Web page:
Western culture, at least in the United States, is very goal oriented. We make new year resolutions. We have five year business and personal plans. My sons, who both have autism, have a meeting every year to set goals for the year with measurable checkpoints during the year. In fact, for many of us, our lives are structured that way, with large and small identified goals and measurable steps. We set goals, work towards our goals, achieve our goals, and bask in the success of having met our goals. At least for a moment until we set new goals and start the process again.
Goals are associated with progress, accomplishment, hard work, even good character. They are encouraged, and those who set them and achieve them are admired. I doubt that Olympic athletes, for example, would ever get a medal without some single minded focus and dedication.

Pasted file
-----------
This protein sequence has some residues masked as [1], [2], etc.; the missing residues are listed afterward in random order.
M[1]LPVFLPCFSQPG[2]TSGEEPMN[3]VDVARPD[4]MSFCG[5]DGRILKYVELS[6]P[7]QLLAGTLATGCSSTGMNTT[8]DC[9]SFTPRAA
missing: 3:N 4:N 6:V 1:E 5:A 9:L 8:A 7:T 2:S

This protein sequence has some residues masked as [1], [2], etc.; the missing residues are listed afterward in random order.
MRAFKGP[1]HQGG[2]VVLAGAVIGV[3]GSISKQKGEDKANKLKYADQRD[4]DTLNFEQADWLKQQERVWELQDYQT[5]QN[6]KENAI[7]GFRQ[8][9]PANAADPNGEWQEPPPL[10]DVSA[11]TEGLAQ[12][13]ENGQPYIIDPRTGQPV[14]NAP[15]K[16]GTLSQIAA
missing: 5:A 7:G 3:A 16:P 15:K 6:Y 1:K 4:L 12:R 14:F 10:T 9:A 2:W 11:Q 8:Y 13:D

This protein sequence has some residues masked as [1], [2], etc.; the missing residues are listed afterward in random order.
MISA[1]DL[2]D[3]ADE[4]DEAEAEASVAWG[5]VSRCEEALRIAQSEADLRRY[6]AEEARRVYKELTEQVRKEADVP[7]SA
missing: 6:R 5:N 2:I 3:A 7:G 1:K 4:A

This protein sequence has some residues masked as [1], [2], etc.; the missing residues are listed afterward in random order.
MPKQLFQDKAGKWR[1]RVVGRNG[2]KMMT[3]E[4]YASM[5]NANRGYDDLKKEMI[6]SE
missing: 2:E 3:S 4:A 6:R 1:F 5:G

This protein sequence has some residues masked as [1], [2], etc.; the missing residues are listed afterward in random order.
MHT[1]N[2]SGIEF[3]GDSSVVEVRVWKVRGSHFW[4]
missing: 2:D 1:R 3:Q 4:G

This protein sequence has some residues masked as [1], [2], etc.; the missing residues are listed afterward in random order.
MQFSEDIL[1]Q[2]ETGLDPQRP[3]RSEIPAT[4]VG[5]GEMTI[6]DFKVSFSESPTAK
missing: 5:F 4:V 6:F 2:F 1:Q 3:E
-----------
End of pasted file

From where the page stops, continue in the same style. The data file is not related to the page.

There is nothing wrong with that. Goals serve a purpose. But when we have blinders on that allow us to see only the goal oriented path ahead, I wonder what opportunities we miss. Some of the best things that have happened in my life were not on my goal trajectory. In fact, more often than not, they completely derailed my goal progress.
For example, when I moved to Portland, I had a very specific job goal in mind. I began to search out the leads that would take me in that direction. When someone mentioned a temporary job opportunity that was not goal related, I almost dismissed it. Then I decided I would take that job to provide some income while I looked for the job I really wanted. The first day of the temporary job, I went home amazed that someone was paying me to have so much fun. When the time was up, I figuratively chained myself to the gate until they decided to keep me. Twenty years later, I retired from a job that continued to be fun and deeply rewarding.